Hungry visitors dined on a selection of hoagies from Kozy Korner, formerly Fusion; lox, bagels and muffins from Paradise Café; and Jail House Dogs from the Historical Society.

The day concluded with the raffles, which brought in $511 for the Infield fund. The baseball booth brought in an additional $144 for the fund.

To park or not to park
Anna Maria Island Sun News Story

Gene Aubry | SUBMITTED
On Thursday, the city commission will discuss this parking
plan bordering the six lots on Pine Avenue and North
Bay Boulevard that was drawn by Gene Aubry.

ANNA MARIA – Mayor Mike Selby recently received two communications regarding parking.

One was a letter from Roger Roark, chair of the congregation of Roser Memorial Community Church, seeking relief from unauthorized parking by people visiting, shopping and sightseeing on Pine Avenue.

The other was from city pier tenant Mario Schoenfelder asking the city to reconsider the commission's decision to eliminate parking in the six lots at the corner of North Bay Boulevard and Pine Avenue.

Roark wrote, "It appears the city government has not addressed the issue of adequate parking for the increased commercial development and tourist attractions on Pine Avenue."

He said Roser is a very active church and there are few days during which it is not being used for church related events or authorized community events, and increased public parking would have a negative impact on those events.

"It is the position of the Roser governing council that Roser will not operate a public parking facility, and a team has been established and charged with the job of developing recommendations as to how to address the increasing problem," Roark said.

"We would be interested in how you and the commission members plan to address what we see as a serious parking space problem in the Pine Avenue/Bay Boulevard area."

"I will ask the commission chair to put this on the April work session," Selby said. "We need to look at the global issue."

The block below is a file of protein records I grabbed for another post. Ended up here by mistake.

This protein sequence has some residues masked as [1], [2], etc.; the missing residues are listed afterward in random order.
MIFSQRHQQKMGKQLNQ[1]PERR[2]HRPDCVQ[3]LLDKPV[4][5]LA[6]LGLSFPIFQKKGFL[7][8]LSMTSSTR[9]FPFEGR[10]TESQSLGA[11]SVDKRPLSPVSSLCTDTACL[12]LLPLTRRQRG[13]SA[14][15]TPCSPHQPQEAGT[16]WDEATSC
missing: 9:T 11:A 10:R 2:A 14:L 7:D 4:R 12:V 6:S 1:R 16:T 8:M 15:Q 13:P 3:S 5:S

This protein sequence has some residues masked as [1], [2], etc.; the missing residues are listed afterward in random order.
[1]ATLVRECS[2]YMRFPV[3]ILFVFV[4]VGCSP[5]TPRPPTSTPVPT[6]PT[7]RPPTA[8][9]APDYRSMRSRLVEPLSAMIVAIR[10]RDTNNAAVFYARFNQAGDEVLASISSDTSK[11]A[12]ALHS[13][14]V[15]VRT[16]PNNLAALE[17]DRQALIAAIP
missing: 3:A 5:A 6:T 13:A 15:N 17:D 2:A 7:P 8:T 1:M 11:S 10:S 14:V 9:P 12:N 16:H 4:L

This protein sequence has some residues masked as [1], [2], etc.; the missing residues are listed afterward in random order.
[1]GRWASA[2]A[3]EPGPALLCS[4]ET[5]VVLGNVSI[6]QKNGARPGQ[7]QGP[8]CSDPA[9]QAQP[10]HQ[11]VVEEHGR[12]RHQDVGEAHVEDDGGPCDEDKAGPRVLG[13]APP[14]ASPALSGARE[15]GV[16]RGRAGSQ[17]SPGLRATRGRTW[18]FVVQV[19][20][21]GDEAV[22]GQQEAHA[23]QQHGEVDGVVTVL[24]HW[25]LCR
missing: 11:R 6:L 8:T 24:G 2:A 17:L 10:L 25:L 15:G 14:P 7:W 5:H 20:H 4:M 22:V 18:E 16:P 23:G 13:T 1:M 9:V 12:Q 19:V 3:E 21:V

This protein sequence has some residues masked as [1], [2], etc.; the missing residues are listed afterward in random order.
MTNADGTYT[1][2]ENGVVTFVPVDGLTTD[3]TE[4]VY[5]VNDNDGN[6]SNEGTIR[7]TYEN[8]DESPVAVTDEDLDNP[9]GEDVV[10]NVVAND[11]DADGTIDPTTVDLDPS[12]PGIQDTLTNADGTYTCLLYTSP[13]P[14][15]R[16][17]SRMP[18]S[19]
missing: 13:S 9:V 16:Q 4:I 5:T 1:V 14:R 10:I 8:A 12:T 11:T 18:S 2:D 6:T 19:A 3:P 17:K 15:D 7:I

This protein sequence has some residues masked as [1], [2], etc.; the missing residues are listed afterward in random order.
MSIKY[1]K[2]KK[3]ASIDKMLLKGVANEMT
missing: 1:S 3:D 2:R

Pier parking

In his e-mail, Schoenfelder said, "I applaud the city's purchase of the lots across from the city pier. I believe that the parking needs of the community should be reconsidered before you close the door on the possibility of using a portion of that purchase to address those needs."

He said while he is pleased with the new boardwalk and entryway and the beach renourishment, both will create more pressure on current parking. He also said that while he doesn't believe it's the city's job to provide parking for a commercial enterprise, a "viable city pier depends a great deal on available parking.

"It is my hope that you will reconsider the addition of some parking if you are in the process of making yet another attractive area in the new lots."

"Mr. Schoenfelder has a point," Selby said. "There's a lot of new attractions on Pine Avenue, and the six lots also could turn into an attraction for people and vehicles.

"Gene's Aubry's parking plan for North Bay Boulevard and Pine Avenue around the six lots would provide 19 spaces. Maybe we could provide some parking inside the six lots."

Selby said commissioners will discuss Aubry's plan at Thursday's work session.

Pier might lose its T-end
Anna Maria Island Sun News Story

photos from the | sun
The T-end of the Bridge Street Pier is popular with anglers
and people who like to relax under the covered area on swings.

BRADENTON BEACH – The city is gearing up to refurbish the Bridge Street Pier from just east of Rotten Ralph's to the end of the structure, but the pier might lose some length for a while if they don't have the money to do it all.

The Pier Team, composed of city department heads and the owners of Rotten Ralph's, has been meeting monthly since the last refurbishment, which started after storm damage in 2004 prompted an inspection of the structure that forced the city to close it.